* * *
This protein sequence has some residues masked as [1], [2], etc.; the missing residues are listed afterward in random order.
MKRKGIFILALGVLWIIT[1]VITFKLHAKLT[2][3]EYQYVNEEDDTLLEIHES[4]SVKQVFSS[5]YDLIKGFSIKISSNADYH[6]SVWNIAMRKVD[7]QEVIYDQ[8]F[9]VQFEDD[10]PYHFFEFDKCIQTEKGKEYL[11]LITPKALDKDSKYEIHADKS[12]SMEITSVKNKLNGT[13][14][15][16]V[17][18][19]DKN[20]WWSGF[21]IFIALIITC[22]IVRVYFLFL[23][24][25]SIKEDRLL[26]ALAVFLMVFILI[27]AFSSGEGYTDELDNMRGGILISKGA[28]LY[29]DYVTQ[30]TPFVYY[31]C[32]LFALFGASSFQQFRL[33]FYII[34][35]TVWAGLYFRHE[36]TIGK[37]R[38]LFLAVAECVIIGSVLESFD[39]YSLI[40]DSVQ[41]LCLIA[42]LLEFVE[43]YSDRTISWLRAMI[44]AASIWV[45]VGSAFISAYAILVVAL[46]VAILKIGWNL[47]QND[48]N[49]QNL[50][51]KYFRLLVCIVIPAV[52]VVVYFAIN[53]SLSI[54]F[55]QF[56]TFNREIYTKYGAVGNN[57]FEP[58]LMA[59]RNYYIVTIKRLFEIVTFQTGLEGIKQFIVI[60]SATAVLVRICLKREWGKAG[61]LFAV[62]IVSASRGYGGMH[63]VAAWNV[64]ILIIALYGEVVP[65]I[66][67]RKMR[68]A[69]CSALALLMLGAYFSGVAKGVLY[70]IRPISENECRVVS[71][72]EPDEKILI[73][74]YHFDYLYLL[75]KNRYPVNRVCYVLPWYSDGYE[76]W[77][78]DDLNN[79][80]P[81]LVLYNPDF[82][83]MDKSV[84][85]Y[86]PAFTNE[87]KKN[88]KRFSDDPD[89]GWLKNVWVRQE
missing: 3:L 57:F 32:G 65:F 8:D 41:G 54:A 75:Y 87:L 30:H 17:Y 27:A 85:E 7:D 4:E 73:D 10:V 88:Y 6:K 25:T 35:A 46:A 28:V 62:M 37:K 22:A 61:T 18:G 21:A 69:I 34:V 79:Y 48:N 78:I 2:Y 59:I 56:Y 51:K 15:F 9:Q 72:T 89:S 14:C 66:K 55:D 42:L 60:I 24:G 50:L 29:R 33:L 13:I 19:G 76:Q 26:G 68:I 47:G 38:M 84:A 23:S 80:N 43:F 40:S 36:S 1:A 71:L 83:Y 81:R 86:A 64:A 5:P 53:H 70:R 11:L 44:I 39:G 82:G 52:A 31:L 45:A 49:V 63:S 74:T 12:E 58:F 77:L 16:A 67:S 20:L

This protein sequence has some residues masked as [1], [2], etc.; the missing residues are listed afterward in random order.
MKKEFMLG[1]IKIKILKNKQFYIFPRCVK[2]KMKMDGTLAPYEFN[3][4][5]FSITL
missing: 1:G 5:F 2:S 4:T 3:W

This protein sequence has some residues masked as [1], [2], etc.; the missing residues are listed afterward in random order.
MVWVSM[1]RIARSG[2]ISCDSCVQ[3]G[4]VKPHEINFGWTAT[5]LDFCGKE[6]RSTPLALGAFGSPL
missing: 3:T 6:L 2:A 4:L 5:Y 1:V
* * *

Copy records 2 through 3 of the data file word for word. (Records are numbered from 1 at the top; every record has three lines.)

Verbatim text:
This protein sequence has some residues masked as [1], [2], etc.; the missing residues are listed afterward in random order.
MKKEFMLG[1]IKIKILKNKQFYIFPRCVK[2]KMKMDGTLAPYEFN[3][4][5]FSITL
missing: 1:G 5:F 2:S 4:T 3:W

This protein sequence has some residues masked as [1], [2], etc.; the missing residues are listed afterward in random order.
MVWVSM[1]RIARSG[2]ISCDSCVQ[3]G[4]VKPHEINFGWTAT[5]LDFCGKE[6]RSTPLALGAFGSPL
missing: 3:T 6:L 2:A 4:L 5:Y 1:V